The complications arrive as Forster tells us, with Leonard’s own pride; “He knew that he was poor, and would admit it,” but that he would have “died sooner than confess to any inferiority to the rich...” (p.48). And sometime it is not personal discourse that sustain a relationship, but something more abstract like the past, or perhaps nature, as in the case of Margaret and Helen, who are reconciled through the rural sanctity found at Howards End, the property; “Explanations and appeals had failed; they had tried for a common meeting-ground, and had only made each other unhappy. And all the time their salvation was lying around them--the past sanctified the present; the present...declaring that there would after all be a future.” What we found was that an agent of reconciliation can also be an appendage to friendship and unity, and like the punkah wallah at the trial of Aziz, and Godbole, a professor, though they were both Hindus (punkah wallahs generally come from very low Hindu castes), each was associated with human relations that differed according to their religious and social status. The investigation in human relations that started in Howards End both intensified and magnified in A Passage to India.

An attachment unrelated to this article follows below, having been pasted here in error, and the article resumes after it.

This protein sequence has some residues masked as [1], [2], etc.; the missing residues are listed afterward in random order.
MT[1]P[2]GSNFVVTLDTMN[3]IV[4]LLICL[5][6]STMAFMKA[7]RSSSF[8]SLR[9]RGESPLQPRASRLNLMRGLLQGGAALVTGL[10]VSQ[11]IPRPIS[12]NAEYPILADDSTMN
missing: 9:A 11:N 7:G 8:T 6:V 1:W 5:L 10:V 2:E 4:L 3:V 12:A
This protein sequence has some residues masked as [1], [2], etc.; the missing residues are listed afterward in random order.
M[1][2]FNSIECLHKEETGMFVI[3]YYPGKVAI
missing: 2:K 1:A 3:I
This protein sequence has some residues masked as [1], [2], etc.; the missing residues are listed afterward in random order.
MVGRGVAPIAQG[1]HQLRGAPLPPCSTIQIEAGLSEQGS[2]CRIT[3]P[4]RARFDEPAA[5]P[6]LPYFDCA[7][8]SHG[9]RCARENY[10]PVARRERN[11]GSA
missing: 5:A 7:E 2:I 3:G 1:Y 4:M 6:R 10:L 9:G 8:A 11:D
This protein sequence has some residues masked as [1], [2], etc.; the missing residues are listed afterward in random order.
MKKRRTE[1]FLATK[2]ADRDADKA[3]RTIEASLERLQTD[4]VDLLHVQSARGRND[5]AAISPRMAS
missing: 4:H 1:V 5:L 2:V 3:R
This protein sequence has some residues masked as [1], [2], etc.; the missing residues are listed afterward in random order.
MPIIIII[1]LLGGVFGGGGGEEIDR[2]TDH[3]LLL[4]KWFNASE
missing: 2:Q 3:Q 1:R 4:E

A Passage to India is, essentially, a novel about how humans interact and how they manage their affiliations when these become affected by various external factors in life, or society. Since a single essay cannot do justice to the intricacies of each main character’s relations, I will concentrate on Cyril Fielding, who is the most Fosterean of all the characters, treating the others in reference to him, in light of their relationships in the narrative. Because Aziz is the primary well-developed and fully-realized character who is most central to the plot, much of Fielding’s humanistic qualities and actions will be treated in regards to the principal’s close relationship with Indian doctor.